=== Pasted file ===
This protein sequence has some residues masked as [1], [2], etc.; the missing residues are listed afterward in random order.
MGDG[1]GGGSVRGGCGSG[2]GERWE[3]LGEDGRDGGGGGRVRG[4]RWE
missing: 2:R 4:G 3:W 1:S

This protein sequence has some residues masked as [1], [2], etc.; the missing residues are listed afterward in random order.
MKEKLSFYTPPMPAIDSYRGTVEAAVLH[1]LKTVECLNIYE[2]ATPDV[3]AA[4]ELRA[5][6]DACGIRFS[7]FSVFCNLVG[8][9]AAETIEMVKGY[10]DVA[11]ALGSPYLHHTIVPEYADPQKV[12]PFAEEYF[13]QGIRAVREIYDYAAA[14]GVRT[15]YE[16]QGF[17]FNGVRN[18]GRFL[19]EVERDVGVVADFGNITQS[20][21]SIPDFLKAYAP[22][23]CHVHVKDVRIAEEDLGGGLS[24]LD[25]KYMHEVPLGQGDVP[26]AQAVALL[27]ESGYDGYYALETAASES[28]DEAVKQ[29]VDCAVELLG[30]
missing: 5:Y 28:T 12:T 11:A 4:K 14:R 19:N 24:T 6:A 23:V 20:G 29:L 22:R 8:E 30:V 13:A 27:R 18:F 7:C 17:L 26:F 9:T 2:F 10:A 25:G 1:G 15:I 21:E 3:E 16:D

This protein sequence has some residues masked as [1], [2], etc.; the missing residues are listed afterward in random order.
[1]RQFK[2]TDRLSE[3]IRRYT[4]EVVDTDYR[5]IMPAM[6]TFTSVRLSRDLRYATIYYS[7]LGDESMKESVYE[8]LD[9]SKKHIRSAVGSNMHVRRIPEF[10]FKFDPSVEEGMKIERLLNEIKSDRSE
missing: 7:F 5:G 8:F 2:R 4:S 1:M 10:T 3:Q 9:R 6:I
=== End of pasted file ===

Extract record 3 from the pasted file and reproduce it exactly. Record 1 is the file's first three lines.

This protein sequence has some residues masked as [1], [2], etc.; the missing residues are listed afterward in random order.
[1]RQFK[2]TDRLSE[3]IRRYT[4]EVVDTDYR[5]IMPAM[6]TFTSVRLSRDLRYATIYYS[7]LGDESMKESVYE[8]LD[9]SKKHIRSAVGSNMHVRRIPEF[10]FKFDPSVEEGMKIERLLNEIKSDRSE
missing: 7:F 5:G 8:F 2:R 4:S 1:M 10:T 3:Q 9:R 6:I